Early this spring, Southern Cross University’s National Marine Science Centre (NMSC), achieved a first for New South Wales with the successful breeding and spawning of mangrove jack. The mangrove red snapper (Lutjanus argentimaculatus) – commonly called the Mangrove jack – is a species of snapper native to the Indian and western Pacific Oceans.
Hatchery production is challenging because the eggs are only 0.8mm in diameter, and the newly hatched larvae just over 2mm. Only a handful of other hatcheries in Australia have had success breeding the fish. For difficulty of breeding Dr Ken Cowden, researcher at NMSC in Coffs
Harbour, NSW compares the mangrove to bluefin tuna, another species that releases huge numbers of tiny and vulnerable eggs into the wild. Hardly any survive.
Cowden has been working with the mangrove for 25 years. He cautiously agrees that the recent production of about 4,000, 55mm fingerlings is somewhat of a breakthrough.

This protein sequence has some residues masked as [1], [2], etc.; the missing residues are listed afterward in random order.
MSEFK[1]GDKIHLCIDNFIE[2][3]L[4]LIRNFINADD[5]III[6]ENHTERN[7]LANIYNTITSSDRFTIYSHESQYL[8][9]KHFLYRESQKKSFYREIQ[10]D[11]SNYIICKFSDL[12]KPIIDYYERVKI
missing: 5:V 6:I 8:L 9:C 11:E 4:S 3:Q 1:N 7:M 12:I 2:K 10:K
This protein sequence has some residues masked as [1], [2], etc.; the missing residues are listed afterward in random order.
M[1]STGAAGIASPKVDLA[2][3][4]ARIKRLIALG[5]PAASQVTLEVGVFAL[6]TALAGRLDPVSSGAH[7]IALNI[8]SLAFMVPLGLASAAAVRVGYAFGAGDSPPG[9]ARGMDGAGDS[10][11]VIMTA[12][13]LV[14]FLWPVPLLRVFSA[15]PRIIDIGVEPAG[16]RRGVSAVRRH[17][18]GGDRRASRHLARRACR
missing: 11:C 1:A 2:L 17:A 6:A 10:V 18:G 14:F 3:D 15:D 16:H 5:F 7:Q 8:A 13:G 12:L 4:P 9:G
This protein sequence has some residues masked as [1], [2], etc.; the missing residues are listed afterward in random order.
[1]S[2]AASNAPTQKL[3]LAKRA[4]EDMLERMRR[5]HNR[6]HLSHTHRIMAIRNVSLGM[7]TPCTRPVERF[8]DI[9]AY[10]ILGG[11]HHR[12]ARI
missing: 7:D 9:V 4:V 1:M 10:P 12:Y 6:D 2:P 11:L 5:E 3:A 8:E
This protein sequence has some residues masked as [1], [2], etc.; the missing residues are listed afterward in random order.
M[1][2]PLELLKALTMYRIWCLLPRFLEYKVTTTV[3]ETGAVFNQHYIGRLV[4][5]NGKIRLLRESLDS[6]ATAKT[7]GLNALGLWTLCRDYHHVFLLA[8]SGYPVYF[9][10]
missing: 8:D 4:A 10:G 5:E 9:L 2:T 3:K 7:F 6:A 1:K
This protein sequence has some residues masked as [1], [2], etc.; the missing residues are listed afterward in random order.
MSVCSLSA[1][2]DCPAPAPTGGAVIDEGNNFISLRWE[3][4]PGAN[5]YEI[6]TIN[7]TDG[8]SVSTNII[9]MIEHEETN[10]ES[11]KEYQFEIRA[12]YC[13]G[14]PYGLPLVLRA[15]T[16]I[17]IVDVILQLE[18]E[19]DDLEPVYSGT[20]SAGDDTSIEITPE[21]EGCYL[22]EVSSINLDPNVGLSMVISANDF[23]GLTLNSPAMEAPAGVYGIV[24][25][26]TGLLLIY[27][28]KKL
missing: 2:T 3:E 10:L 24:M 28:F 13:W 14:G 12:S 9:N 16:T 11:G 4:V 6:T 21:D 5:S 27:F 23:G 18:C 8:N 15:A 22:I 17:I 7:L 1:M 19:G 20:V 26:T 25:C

Nine males and seven females were used to obtain more than a million eggs. Spawning was induced with a hormone and then the eggs and milt were stripped into buckets. Within about 18 hours the fertilized eggs hatched out as 150,000 larvae.
Some 120,000 were placed in four indoor 3800-litre tanks. The remaining 30,000 were placed in a similar sized tank out of doors. A third of the larvae (4,000) grew to fingerling size.
Cowden maintains that the secret seems to be in the food which consists of copepod nauplii with (ideally) a mix of enriched rotifers.
NMSC isn’t permitted to release the juveniles into the wild, so after a couple of months in the tanks they were released into a freshwater impoundment.
“It’s a very interesting species,” Cowden adds. In the wild, the fish spawn in seawater at offshore reefs and, later, migrate into the estuaries and into freshwater.
Mangrove jack is a sport and food fish, and its successful breeding has positive implications for anglers and aquaculture.
– Quentin Dodd